Torpedo bombers


The torpedo bomber is the cousin of the dive bomber. Carrying a torpedo under the fuselage, the torpedo plane dives down to a few feet above the surface of the water. The pilot aims his plane at the target, releases the torpedo, and takes evasive action. His task is considered one of the most hazardous in aerial warfare. It calls for cool courage and considerable determination.

When attacking a battleship or enemy aircraft carrier, he has to penetrate the protective screen of shell fire thrown up by the ship's heavy guns, and then he approaches his target usually under fire from small rapid-firing cannon and machine guns. All this in addition to brushes with enemy fighter planes.

Torpedo planes have been extraordinarily successful in their contacts with battleships, considerably more so than dive bombers.

One British aircraft carrier survived seven direct hits from large bombs from Italian dive bombers, but few battleships have survived concentrated attacks by torpedo planes. The Japanese used torpedo planes against the Prince of Wales and the Repulse. They also sank a British aircraft carrier and two cruisers in the Indian Ocean by torpedo plane attacks.

The torpedo plane seems to have been a British invention. The British Navy started experimenting with this type of craft before the outbreak of World War I. At the end of the war they had used torpedo planes with great effect from both land and carrier bases.

In 1914 the Blackburn Aircraft Company, manufacturers of the Skua, the R.A.F.'s standard dive bomber, had produced a formidable twin-engined biplane called the Kangaroo, which was armed with a full-sized torpedo.

At the outbreak of World War II, the British Navy's Fleet Air Arm and the R.A.F.'s Coastal Command had two types of torpedo bomber in service, the Fairey Swordfish and the Albacore, both biplanes . The comparatively old Swordfish did a variety of jobs, from dropping parachute mines into the Baltic and along the coast of Norway to attacking German surface ships during the occupation of Norway. They played a major part in the Battle of Taranto when the Italian fleet came off so badly under the assaults of their bombs and torpedoes. When aircraft carriers of the British Atlantic fleet closed in on the German battleship Bismarck, Swordfish and Albacores slowed up the pride of the Germany Navy and enabled the big guns of the British ships to finish her off. They performed similar tasks in the Battle of Cape Matapan, and justified the British belief in this form of sea attack, although the Swordfish with their speed in the neighborhood of 150 miles per hour were hopelessly out of date and woefully lacking in general plane performance . The Swordfish carried two men; the Albacore three. In the light of history, and the jobs they tackled, the crewmen of these old crates with their scant armament or armor rank among the unsung heroes of aviation.

There seems, in fact, to be no age limit to torpedo planes, or at least that was the popular conception up to the outbreak of war.

One of the most pathetic stories to come over the news wires was that an R.A.F. squadron was operating from Singapore during the Japanese attack with ancient Vickers Vildebeests which made their appearance in the twenties. The correspondents, in reporting their presence sailing through the clouds of smoke and fire over the beleaguered fortress, remarked that they seemed incredibly slow.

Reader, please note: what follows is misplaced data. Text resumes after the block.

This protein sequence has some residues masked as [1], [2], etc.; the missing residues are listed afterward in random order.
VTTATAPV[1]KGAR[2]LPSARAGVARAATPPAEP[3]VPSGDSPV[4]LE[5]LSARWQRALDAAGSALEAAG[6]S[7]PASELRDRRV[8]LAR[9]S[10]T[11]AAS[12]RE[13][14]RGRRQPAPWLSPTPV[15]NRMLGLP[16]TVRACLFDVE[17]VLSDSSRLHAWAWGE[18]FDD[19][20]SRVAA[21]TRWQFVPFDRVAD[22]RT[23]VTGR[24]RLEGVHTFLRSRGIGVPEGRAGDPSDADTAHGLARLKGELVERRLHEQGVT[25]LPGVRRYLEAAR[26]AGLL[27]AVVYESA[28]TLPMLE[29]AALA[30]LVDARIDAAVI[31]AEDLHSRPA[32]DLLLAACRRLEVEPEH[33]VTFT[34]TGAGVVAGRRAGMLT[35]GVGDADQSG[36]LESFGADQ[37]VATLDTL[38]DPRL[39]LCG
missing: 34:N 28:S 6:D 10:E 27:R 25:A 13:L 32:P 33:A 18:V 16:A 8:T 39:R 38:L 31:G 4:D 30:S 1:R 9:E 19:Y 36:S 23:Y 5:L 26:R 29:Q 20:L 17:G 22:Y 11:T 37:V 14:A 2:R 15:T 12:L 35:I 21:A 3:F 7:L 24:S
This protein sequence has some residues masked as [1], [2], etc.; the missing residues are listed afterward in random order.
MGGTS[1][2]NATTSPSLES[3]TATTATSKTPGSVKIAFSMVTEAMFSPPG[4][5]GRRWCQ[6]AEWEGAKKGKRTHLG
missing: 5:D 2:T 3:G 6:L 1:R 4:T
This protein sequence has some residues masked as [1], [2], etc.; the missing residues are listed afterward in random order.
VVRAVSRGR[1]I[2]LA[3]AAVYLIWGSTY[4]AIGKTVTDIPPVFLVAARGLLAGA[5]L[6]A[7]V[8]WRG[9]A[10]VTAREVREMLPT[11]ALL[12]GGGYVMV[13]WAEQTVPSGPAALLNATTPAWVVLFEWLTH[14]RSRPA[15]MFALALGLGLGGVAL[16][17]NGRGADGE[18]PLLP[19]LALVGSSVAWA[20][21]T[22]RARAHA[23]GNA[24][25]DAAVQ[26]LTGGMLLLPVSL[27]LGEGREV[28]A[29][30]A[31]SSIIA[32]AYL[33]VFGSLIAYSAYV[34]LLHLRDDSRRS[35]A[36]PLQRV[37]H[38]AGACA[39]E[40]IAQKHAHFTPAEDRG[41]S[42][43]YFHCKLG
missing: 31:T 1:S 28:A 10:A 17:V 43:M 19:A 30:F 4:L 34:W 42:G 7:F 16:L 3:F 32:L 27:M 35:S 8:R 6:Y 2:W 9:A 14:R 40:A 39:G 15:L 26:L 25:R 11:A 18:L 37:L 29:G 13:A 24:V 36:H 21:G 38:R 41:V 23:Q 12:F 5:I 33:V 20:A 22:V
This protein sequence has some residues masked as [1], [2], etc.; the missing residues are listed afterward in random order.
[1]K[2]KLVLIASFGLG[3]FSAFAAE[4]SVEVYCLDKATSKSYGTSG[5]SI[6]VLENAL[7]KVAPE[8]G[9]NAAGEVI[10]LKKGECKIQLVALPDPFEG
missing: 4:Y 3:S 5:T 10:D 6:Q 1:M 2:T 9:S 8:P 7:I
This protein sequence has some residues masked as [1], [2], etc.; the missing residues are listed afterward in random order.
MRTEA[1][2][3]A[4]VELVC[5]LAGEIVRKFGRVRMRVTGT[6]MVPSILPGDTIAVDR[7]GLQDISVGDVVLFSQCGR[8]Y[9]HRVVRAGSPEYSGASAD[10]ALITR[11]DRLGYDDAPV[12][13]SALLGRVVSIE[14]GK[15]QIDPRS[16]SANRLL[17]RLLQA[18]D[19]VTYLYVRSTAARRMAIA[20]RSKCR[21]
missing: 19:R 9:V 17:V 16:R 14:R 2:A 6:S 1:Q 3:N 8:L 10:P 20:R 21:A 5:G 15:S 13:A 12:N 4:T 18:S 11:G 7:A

Why they should have been sent to defend one of the Empire's most important bastions in the Orient is a mystery, although one reason may have been that the Japanese torpedo planes were almost as ancient.

The R.A.F. Coastal Command, which is distinct from the Fleet Air Arm, decided that with certain modifications the Bristol Beaufighter would make an ideal torpedo plane, and consequently the Beaufort was put into production.

The Beaufort can operate from a carrier or from a land base, and it is similarly adaptable for bombing and reconnaissance. It carries a single torpedo in the bottom of the fuselage. For bombing purposes, the torpedo carrier is easily adjusted to a bomb bay.

At first sight, the Beaufort closely resembles the Blenheim, its wings being the same shape, which enables them to be used as replacements for either type machine. The Beaufort carries a crew of four—a pilot, navigator-bombardier, radio operator, and gunner . It is heavily armed with two guns in a turret amidships, two firing forward, and one firing to the rear by remote control.

The Beaufort, according to the R.A.F., has probably flown more operational miles than any other similar type of machine. It has been constantly at work preying on enemy shipping in the Atlantic , the English Channel and the Mediterranean, and recently made its appearance in the Indian Ocean where the Japs named it the "Whispering Death" because of its habit of creeping up without warning on ships, going into its run, and coming almost to a standstill with flaps open and engine switched off, to launch its torpedoes.

The Beaufort's score of enemy shipping accounted for runs into thousands. It has been used extensively as a mine layer, and has executed hush-hush missions which can only be told after the war. One of the most daring exploits of the Beaufort was that of a single plane which flew through the defenses of Brest on the west coast of France, and torpedoed a German cruiser lying at anchor, escaping without even being hit. Another Beaufort of the Coastal Command attacked the German battleship Tirpitz in the Trondheim Fiord in Norway, flying down between the mountain tops to deliver its tin fish.

The machine is well able to defend itself, and like the Sunderland has earned the respect of the German fighters and reconnaissance planes. A Beaufort on coastal patrol off the coast of Norway gave battle to two German Arados and a Heinkel seaplane. One Arado and the Heinkel were shot down. The third plane fled, and the Beaufort continued with its job of laying mines in the entrance to a fiord. In the English Channel just before dawn two Beauforts came upon a German destroyer escorting a flak ship into position. The pilots decided to lead the Germans a dance, and came down low to attack the beam of the destroyer, which expected a torpedo, and began to maneuver at top speed, so fast that its antiaircraft guns were not able to get into action effectively. The Beauforts had only gun fire with which to attack the enemy, but they made good use of it, setting the destroyer's deck house on fire, and doing considerable damage to the new flak ship.

Beauforts are manufactured in Australia as well as in England, and they have already been in action in the East, where they play havoc with Japanese ships. Their extensive range and heavy armament make the Beauforts a formidable weapon against an invasion fleet or enemy carriers operating against hostile coasts. Considerably faster than carrier-based torpedo bombers, and capable of a much heavier load over greater distance, these aircraft may eventually figure largely in the amphibious warfare that must eventually crush Japanese power in the Pacific.